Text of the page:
And who says that 12 weeks is enough? Most disability insurers believe you have recovered from a vaginal delivery at 6 weeks and are able to go back to work. That’s crazy talk. It’s very likely that you have not physically recovered. And you very likely are not emotionally ready to go back to work. Even at 12 weeks with a newborn, life is still insane.

5. Have you faced any personal or professional struggles because you are a woman?

Yes. Because I went on maternity leave, my next annual merit increase and bonus were diminished because I was on unpaid leave.

6. Have you ever had any moments of self-doubt?

So many. Every time I started a new job, or even taken on new responsibilities at work. I wonder if I’m really qualified or is someone’s just made a mistake choosing me. And especially the first time I was at home with my newborn baby, and I had no idea at all why she was crying.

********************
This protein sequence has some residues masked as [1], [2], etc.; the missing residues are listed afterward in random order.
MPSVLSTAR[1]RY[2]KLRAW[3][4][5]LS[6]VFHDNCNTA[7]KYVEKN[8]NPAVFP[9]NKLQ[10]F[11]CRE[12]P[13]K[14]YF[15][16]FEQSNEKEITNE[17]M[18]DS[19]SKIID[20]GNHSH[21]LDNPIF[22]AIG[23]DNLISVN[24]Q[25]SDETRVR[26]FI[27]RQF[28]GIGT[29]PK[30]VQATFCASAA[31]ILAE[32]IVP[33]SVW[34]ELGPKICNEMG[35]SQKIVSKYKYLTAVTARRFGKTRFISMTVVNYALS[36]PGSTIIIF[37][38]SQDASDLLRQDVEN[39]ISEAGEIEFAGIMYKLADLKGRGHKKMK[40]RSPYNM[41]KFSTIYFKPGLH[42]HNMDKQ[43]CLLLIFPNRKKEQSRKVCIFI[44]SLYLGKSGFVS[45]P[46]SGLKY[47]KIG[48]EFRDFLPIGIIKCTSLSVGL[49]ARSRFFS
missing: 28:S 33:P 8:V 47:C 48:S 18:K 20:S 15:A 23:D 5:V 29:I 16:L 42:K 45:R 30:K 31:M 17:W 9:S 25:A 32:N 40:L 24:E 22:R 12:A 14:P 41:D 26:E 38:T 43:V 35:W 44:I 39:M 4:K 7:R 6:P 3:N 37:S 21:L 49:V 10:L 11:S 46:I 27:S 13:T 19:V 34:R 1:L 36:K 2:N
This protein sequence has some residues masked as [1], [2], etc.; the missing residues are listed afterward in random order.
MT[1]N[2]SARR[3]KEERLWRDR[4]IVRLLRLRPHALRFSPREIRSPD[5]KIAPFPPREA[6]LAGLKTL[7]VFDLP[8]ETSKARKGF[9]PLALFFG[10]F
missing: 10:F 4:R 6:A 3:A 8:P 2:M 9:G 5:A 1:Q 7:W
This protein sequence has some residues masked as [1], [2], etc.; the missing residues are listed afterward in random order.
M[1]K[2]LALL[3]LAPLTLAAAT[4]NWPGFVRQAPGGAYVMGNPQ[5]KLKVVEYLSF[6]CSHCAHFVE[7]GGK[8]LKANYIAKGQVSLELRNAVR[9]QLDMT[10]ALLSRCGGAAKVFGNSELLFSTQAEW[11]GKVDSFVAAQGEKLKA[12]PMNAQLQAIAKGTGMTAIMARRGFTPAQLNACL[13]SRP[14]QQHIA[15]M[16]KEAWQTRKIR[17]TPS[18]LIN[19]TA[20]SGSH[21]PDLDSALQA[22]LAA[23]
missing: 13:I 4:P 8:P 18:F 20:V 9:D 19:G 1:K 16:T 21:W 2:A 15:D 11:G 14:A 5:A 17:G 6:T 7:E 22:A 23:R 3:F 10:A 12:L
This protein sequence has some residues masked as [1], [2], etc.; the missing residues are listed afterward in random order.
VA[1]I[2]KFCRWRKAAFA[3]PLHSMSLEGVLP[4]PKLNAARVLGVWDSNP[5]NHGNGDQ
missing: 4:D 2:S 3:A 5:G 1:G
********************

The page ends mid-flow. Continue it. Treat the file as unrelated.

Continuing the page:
During those moments, I think you just need to muddle through it. Take a deep breath to calm yourself, and just give it a go. Don’t expect perfection. Good enough will do. But typically in those circumstances, the consequences of failure if you don’t give it your best shot is worse.

7. When did you start to feel comfortable in your own skin?

29-30. After I got out a relationship that was not good for me, I spent about a year relearning about myself as an adult. I was a single, well-employed adult, who had the time and means to explore anything I wanted. I went on a lot of first dates to learn how to talk to men again, and to figure out what was important to me. It was fantastic. I honestly think that because I felt comfortable in my own skin, I met the right person to be a partner in life. He is a wonderful person, who allows me to be myself, which is key to making our relationship work. But I think that period of learning about myself was really key.